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Paul Ryan: Friend or Foe to the GOP?
Submitted by Jesse Towsen on 15 August 2012
By Rachel Kaly
On Saturday, August 11, 2012, GOP presidential candidate Mitt Romney announced his choice for vice presidential candidate: Paul Ryan, a Republican Congressman from Wisconsin. While many will agree that Ryan is certainly a handsome and charismatic addition to the Republican ticket, many question whether or not it was really right the decision.
Romney, a wealthy banker and businessman from Massachusetts, is already understood to be economically-minded. Many Americans feel that he is prepared to face the domestic crisis facing the United States. Voters are forgetting, though, that the economic turmoil the United States finds itself in is not everything. There is aftermath from the wars in Iraq and Afghanistan, uprisings in Syria and Libya, and diplomatic ties with Western Europe that need to be maintained. One of the most truthful criticisms of Romney is his lack of foreign policy experience. His recent tour to London, Israel, and Poland was called a series of “gaffes” by a German news website, and a Swiss newspaper said that he failed in “demonstrating foreign policy expertise and diplomatic skills.” In 2008, Obama was also criticized for his lack of international experience, but made up for it by selecting as his vice presidential running mate Joe Biden, who headed the Senate Foreign Relations Committee in 2001-2003 and again in 2007-2009. But who does Romney appoint to compensate for his shortcomings? Another businessman with virtually no foreign policy experience.
Thomas Mann, Senior Fellow in governance Studies at the Brookings Institute, says that Romney and Ryan’s general foreign policy deficiency will not be an issue unless something big happens on the international scale between now and November. Granted, this election will mostly boil down to domestic economic issues; but that in and of itself is a problem. We need someone who knows diplomacy. After all, once the economy gets off of its shaky legs, it’s going to need good relations with other nations to remain healthy and stable.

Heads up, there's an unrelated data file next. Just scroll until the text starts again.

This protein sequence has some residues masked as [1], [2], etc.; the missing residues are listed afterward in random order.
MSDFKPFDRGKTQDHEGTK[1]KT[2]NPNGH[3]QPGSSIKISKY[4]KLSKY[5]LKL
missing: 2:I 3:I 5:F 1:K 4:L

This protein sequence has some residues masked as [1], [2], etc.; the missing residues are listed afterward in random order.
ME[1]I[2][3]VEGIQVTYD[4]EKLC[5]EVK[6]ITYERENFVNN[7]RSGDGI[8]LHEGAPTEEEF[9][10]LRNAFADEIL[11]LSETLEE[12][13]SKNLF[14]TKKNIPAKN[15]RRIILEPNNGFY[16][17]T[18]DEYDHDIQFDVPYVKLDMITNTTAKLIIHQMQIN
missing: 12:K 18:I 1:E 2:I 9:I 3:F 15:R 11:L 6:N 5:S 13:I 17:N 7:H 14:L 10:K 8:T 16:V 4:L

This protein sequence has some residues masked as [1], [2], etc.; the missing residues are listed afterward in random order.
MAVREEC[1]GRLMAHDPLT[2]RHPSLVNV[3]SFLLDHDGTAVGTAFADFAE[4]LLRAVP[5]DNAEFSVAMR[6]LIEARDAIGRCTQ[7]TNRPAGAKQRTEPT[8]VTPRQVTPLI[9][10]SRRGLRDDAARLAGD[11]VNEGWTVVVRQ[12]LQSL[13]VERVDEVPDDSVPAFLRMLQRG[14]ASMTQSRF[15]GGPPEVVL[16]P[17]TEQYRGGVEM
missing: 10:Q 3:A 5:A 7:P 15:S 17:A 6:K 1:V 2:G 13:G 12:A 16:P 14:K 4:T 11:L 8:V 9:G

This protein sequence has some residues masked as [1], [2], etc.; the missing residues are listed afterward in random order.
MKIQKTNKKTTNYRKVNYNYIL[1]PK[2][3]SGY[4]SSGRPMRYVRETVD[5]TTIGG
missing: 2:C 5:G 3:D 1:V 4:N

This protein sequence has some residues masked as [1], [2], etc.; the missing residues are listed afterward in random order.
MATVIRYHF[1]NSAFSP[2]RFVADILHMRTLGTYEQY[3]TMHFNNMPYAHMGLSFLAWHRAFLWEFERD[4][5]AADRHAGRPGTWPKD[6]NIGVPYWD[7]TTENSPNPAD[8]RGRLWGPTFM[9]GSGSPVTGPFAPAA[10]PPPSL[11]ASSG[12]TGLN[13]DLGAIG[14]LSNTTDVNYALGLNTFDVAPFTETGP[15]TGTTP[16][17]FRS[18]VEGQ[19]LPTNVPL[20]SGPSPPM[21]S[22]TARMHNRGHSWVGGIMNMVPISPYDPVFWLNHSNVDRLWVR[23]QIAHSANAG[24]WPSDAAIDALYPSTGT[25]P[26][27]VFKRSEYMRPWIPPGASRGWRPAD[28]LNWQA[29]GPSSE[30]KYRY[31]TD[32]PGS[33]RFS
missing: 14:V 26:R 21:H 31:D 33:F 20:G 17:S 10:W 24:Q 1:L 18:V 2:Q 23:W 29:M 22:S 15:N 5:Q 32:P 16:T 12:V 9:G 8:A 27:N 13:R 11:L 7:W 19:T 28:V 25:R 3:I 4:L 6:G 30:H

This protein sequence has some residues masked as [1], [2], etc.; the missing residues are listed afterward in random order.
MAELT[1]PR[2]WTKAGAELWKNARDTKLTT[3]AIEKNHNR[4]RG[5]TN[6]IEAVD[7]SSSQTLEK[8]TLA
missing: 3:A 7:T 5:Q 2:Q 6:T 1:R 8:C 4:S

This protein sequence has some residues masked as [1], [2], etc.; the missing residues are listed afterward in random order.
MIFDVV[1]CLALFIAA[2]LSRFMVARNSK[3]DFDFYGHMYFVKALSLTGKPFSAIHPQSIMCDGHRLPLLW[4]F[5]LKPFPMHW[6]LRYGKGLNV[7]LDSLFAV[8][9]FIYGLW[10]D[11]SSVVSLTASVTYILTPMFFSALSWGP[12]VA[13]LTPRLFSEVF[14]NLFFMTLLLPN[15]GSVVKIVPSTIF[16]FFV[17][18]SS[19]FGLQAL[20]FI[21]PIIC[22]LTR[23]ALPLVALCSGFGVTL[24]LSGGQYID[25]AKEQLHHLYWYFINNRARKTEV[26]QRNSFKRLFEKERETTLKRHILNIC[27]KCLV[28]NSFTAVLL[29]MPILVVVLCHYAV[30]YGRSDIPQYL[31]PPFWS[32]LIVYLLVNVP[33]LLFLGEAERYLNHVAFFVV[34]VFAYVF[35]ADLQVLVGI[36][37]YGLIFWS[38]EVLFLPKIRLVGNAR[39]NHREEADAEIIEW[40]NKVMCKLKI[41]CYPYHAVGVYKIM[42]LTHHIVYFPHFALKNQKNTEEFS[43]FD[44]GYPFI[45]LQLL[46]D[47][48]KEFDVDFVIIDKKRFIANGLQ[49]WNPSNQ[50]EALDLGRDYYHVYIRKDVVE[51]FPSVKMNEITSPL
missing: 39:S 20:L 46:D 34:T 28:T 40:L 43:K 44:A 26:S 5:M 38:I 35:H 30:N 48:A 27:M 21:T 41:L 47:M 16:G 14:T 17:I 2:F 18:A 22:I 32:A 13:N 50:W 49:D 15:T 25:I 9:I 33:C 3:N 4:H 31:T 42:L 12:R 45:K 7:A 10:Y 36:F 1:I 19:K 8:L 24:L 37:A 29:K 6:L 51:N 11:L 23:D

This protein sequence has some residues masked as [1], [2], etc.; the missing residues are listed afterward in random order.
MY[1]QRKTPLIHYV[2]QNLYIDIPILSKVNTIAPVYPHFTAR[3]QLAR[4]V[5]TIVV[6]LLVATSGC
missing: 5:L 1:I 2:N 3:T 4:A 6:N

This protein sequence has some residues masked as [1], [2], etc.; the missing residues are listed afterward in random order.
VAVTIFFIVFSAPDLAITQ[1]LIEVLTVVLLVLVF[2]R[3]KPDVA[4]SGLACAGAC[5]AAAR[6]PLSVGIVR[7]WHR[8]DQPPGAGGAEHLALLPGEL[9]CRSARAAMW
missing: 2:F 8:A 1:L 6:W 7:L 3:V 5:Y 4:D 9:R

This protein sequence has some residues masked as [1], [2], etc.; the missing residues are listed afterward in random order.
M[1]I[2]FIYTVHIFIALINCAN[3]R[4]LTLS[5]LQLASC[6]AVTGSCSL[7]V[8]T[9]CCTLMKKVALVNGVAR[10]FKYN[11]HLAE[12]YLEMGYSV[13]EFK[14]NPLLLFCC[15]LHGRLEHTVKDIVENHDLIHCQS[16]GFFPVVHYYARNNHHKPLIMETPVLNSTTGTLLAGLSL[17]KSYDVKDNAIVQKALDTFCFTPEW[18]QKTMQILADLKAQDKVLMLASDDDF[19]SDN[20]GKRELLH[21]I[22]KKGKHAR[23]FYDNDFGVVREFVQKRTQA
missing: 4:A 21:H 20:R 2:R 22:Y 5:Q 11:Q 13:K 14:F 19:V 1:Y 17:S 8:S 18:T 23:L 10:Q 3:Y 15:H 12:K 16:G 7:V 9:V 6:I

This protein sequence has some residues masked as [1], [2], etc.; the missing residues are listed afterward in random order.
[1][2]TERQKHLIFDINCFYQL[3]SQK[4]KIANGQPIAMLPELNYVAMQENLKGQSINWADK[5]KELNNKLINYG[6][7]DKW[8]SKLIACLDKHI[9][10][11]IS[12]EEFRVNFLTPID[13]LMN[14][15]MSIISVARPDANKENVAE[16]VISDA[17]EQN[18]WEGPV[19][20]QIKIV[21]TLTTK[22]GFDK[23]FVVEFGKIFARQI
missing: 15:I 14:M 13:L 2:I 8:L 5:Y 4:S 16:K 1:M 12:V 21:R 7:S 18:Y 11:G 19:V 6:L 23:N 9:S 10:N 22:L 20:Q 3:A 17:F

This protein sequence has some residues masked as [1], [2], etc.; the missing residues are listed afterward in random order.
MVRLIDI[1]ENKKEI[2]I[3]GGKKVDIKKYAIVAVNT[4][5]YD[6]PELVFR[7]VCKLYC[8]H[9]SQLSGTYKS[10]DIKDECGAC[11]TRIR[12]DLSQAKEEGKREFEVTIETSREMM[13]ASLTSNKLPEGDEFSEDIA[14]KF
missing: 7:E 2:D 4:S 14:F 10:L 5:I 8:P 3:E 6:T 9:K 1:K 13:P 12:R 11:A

Many Republicans have rushed to the Romney-Ryan ticket’s side, including Newt Gingrich, who said that it is actually beneficial that the two are less experienced than President Obama and Vice President Biden because it means that “they are not part of the current mess.” It is at the very least humorous to note that Gingrich attacked Obama in 2008 for his lack of foreign policy experience, when he said: “Who do you trust more to deal with the dangerous world... somebody who has read about it and vaguely thought about it but hasn’t really collided head-on with it?”
Now with the tables turned, Republicans are placing a lot of pressure on the Obama campaign, stating that he is responsible for a lot of the mistakes in Syria, Israel, and the Arab Spring, at which point the GOP rushes to say that Romney will do a better job. Perhaps a new slate would improve things; but in order for things to get better, you have to know what you’re doing. John McCain, the 2008 Republican candidate, noted that Romney has the same amount of foreign policy experience as President Ronald Reagan when he entered office, and that Romney’s knowledge is existent: he was a Mormon missionary in France for two years and has a “warm friendship” with Israeli Prime Minister Benjamin Netanyahu.
Maybe as a team Romney and Ryan are sort of fit to run the country from an international perspective. It’s true that both of them have traveled the globe for business purposes, and needless to say some of the foreign policy issues that will confront the new president include economic issues abroad (look no further than Europe).
But what happens if Ryan has to step in as the commander-in-chief? 29% of Americans do not think Ryan is qualified to be president should something happen to Romney, while 23% are undecided. Only Sarah Palin, McCain’s 2008 vice presidential candidate, and Dan Quayle, the 1988 vice presidential candidate, have scored lower. A poll by Reuters/Ipsos found that in a 44 to 29 percent margin, Americans believe Biden is more qualified to serve as president if necessary than Ryan.
It seems as though Ryan may detract from the Romney campaign more than the GOP may have hoped; but then again, if voters decide the biggest issue is the economy, Ryan may have been the right choice.